The second novel, Hermit Kingdom, is about a language teacher from Poland who migrates to Spain for a new life. Away from the expectations, history and complicated past of their home country, they try to live a simple life, walking in nature and eating healthy, scraping by teaching English as a foreign language, and trying to make sense of existence. Suddenly there is a new pandemic and they are stuck inside, alone and not alone. What is the white monkey? Why are they learning secret handshakes through a hole in a white blanket? Who are you really? Some people are told to find someone to complete themselves and also become somebody. Some people are told to find somebody but not become somebody. Some people are told to become somebody but not to find somebody. I am somebody first and can find anybody later, but when do you know when you are somebody enough to find anybody. What is the complete equation?
The third novel, still in progress, is called The Dreamlife of Honey. It is a shamanistic self help book, with many travels. It is full of bonobos.
And alas, the trilogy is coming into focus. But I am not sure if it will stop there. I am writing a cosmos.
The days are moving quickly, and also slowly, it is hard to remember where we started. I am watching the news less and less, and trying to stay healthy in mind as well as body. We are now allowed out, in specific time slots, and it is good to walk out there and exercise the body, that is helping. For many weeks we were stuck inside except for groceries every few days, and it is good to climb out of that phase of our existence.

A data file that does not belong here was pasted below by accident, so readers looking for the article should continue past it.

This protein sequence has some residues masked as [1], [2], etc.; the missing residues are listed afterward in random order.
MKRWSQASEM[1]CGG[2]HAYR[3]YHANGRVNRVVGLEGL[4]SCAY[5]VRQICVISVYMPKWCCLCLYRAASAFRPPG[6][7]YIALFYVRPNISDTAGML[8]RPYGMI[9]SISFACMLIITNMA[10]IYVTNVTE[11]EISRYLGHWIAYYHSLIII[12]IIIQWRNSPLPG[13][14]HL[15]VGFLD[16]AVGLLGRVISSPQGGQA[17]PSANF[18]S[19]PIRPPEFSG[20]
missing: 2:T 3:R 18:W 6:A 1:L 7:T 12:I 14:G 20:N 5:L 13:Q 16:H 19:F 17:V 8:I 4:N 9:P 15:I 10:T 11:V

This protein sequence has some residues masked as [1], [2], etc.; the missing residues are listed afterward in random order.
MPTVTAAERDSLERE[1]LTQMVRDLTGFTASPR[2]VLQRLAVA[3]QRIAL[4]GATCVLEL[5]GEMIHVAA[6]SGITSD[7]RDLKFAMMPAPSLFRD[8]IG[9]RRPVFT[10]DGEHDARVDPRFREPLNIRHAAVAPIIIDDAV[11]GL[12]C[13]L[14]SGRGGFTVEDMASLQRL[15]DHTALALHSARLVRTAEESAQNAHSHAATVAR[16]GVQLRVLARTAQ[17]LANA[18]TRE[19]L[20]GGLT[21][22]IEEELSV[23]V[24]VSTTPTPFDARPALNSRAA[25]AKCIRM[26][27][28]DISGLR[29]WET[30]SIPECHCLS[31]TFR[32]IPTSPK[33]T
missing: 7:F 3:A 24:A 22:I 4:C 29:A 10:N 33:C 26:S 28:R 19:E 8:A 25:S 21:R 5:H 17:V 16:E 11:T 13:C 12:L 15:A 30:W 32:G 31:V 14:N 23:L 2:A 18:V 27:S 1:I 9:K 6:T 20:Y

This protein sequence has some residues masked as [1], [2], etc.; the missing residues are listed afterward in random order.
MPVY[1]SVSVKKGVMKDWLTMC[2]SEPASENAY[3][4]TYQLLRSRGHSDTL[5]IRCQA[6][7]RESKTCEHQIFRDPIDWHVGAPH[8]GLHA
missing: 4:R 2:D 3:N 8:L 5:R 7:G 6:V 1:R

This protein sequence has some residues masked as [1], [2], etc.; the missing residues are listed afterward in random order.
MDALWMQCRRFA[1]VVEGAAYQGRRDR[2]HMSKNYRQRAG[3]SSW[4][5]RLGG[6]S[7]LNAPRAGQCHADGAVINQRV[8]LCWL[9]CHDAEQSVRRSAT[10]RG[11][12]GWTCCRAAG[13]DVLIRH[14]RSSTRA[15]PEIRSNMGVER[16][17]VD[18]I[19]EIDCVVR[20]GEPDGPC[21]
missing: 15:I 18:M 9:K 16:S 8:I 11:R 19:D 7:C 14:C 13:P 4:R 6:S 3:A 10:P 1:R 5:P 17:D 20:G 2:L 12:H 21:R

I’ve been writing quarantine reports (or lockdown reports) from Spain for The Growler. They are still ongoing in my newest novel in progress, The Dreamlife of Honey. It is nice to look back and see where we were and where we are now, which is the same day, over and over, but with some variations.
“On the rooftops people are walking in circles, keeping their social distance, walking around and around for exercise, a little fresh air from their cages, on one rooftop someone is bench pressing, walking and walking in circles, on another roof an athlete is sprinting around the chimneys, empty buses swish past the bus stops, more and more people peeping from their balconies, we are still here, they are saying without speaking, we are still here.”
My final installment of the quarantine reports from Spain, now over at The Growler.
I am super happy to have a travelogue from the third novel of my trilogy in progress, The Dreamlife of Honey, in the new issue of Bath Magg. It was written three months before the virus hit, but it has a virus feel to it. It is partly influencedby Calvino’s Invisible Cities.